Five North Korean drones crossed into South Korea on Monday and South Korea responded by scrambling jets and attack helicopters and opening fire to try to shoot down the North Korean aircraft, the South Korean military said.
As part of its response, the South Korea military also sent surveillance aircraft into the North to photograph its military installations, a South Korean military official said.
"This is a clear act of provocation by the North violating our airspace," a South Korean official with the Joint Chiefs of Staff, Lee Seung-o, told a briefing.
One of the five North Korean drones flew near the South Korean capital, Seoul, and the others flew near the west coast, Lee said the South Korea military "operated assets to shoot down" the drones.
He did not say if any drones had been shot down but the Yonhap news agency later said South Korea's military fired about 100 shots but failed to shoot any down. Lee said South Korea initially fired "warning shots" when it first detected the drones.
One of the drones was known to have returned to North Korea while South Korea lost track of the other four, Yonhap reported, citing the Joint Chiefs of Staff.
North Korea has no channel for media queries from South Korea and its state media made no mention of any drones.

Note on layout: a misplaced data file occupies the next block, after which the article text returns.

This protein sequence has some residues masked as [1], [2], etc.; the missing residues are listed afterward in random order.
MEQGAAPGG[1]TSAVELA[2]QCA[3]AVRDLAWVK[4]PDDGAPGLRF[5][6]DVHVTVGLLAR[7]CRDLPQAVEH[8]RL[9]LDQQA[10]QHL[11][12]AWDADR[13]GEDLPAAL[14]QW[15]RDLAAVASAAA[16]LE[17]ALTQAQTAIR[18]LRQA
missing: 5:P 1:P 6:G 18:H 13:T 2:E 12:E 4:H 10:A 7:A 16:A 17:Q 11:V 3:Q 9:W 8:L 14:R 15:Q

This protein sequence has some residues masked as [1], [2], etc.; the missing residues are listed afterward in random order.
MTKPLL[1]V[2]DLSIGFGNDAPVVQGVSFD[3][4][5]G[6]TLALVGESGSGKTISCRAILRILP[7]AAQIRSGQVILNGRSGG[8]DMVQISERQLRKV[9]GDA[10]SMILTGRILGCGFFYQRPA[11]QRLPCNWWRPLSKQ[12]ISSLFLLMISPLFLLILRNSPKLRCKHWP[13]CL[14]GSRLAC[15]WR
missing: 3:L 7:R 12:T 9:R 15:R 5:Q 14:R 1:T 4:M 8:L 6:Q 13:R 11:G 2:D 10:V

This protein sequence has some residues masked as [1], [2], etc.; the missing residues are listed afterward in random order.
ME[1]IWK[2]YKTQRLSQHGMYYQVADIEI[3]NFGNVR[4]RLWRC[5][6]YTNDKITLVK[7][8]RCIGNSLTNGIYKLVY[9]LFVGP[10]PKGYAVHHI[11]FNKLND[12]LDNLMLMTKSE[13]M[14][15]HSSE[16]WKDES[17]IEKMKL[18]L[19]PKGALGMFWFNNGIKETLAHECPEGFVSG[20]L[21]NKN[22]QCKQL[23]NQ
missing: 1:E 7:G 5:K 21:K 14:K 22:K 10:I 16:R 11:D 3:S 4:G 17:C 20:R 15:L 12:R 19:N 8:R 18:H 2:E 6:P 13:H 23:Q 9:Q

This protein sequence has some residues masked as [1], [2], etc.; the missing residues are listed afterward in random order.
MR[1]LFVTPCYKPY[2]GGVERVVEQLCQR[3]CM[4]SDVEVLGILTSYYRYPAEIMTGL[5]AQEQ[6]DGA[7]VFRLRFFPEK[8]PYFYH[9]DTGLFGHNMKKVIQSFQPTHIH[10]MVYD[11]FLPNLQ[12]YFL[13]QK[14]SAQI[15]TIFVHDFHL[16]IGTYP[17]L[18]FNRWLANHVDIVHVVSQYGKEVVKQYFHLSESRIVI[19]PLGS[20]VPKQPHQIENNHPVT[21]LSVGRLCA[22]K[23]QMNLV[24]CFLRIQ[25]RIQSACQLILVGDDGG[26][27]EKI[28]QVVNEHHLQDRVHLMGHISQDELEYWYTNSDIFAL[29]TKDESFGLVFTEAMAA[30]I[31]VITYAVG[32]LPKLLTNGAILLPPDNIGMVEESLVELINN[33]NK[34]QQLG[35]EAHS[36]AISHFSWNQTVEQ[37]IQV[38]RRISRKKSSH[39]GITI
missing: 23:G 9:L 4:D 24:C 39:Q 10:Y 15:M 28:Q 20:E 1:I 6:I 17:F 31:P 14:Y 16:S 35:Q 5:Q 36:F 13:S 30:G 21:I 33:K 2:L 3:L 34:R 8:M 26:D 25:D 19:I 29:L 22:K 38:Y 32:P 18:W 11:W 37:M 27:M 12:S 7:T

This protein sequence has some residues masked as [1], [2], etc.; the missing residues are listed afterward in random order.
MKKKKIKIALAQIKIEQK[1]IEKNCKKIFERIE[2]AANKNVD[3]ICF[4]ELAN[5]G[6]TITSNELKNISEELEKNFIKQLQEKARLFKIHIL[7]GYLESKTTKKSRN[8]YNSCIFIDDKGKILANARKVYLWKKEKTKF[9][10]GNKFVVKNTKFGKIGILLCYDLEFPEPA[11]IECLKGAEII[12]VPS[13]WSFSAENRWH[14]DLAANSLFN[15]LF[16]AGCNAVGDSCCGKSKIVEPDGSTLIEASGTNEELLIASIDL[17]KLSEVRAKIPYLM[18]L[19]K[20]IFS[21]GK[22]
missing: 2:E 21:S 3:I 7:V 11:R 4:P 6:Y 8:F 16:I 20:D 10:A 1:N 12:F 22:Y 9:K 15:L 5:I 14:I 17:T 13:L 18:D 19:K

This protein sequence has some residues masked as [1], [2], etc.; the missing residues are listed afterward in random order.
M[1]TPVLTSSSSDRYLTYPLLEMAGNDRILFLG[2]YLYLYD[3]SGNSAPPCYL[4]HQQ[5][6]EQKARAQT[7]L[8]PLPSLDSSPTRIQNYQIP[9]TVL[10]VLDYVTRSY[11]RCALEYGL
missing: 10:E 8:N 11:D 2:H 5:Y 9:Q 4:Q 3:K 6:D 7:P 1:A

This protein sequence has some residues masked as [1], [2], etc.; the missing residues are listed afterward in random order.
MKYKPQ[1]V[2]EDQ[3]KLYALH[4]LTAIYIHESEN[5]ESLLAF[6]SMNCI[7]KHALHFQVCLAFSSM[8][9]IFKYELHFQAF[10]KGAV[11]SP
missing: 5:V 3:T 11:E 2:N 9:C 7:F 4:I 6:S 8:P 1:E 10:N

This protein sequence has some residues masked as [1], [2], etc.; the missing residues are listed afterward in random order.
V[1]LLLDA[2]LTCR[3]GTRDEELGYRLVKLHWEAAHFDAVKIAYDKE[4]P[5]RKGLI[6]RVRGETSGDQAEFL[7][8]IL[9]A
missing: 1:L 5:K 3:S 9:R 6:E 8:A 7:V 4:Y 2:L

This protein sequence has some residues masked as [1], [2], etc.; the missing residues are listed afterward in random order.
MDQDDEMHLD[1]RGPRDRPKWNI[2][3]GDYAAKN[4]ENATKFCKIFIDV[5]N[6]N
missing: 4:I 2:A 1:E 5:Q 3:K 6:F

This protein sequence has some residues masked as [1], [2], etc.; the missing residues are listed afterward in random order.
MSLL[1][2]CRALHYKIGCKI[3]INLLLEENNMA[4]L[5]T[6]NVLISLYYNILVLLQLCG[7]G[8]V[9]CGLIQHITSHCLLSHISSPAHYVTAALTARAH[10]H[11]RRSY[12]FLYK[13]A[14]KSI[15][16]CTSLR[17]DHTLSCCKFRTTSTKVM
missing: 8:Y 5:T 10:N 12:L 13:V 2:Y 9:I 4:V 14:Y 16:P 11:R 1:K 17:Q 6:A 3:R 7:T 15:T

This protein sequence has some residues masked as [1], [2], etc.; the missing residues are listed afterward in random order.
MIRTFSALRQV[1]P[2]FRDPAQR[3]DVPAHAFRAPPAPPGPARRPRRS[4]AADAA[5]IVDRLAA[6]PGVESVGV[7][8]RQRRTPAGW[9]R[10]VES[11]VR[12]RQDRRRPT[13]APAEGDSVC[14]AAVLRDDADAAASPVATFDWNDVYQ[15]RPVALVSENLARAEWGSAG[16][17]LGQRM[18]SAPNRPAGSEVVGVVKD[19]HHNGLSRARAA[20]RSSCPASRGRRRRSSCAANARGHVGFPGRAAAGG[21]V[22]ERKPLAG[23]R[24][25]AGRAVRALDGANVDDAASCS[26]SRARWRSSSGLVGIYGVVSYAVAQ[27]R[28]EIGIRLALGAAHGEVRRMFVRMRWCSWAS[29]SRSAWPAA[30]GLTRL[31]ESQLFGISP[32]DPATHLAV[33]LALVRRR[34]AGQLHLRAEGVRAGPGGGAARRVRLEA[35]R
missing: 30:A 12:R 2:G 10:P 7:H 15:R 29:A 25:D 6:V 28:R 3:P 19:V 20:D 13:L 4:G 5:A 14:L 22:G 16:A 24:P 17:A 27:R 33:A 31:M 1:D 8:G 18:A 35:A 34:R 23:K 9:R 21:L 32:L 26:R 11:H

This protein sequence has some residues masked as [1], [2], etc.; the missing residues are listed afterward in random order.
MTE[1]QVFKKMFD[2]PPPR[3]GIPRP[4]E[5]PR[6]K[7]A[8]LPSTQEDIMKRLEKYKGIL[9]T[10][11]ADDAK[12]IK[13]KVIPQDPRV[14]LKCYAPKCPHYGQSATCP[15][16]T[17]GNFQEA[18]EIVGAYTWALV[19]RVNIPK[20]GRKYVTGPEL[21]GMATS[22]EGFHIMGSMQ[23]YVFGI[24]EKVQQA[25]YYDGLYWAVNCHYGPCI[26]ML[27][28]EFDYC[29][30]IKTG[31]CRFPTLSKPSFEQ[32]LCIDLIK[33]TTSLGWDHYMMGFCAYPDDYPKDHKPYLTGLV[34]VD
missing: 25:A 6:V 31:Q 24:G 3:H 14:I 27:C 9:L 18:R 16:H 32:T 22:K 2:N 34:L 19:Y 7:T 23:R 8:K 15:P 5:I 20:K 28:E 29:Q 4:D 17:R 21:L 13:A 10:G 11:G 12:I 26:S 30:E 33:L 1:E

South Korean reconnaissance aircraft flew into the North to take photographs in action corresponding to the North Korean drone flights, Lee said, suggesting the North Korean drones were also meant for reconnaissance.
South Korea tracked the drones crossing from North Korea over the so-called Military Demarcation Line between the two countries after detecting them in the skies of the western city of Gimpo at around 10.25am (0125 GMT), the military said earlier.
The drones are the first confirmed to have come from the isolated neighbour since 2017, when a North Korean drone believed to be on a spy mission crashed and was found on a mountain near the border.
In 2014, a North Korean drone was discovered on a South Korean border island. Those drones were considered crude aircraft mounted with cameras.
Missile tests and military exercises
Lee said the North Korean drones on Monday were small, of about two metres, but he gave no further details including what equipment, if any, they were carrying.
Relations between North Korea and US ally South Korea have been poor for decades but have recently been growing even tenser after a new, conservative government took over in South Korea and North Korea presses on with its nuclear and missile programmes.
South Korea and US forces have responded to a record number of North Korean missile tests this year with stepped up military exercises. North Korea sees such exercises as preparations for an invasion.
Those have been met with more tests and drills from North Korea, including rare warplane sorties near the border.
South Korea's transport ministry said earlier that flights departing from its Incheon and Gimpo airports were suspended following a request from the military.
The suspension began at 1.08 pm (0408 GMT) at Gimpo and at 1.22pm at Incheon and lasted for about an hour before flight departures resumed at around 2.10pm, a ministry official told Reuters.
While scrambling to counter the drones, a South Korean KA-1 light attack aircraft crashed shortly after taking off from its base at Wonju in the country's east, a defence ministry official said. Its two pilots were able to escape before the crash and are in the hospital.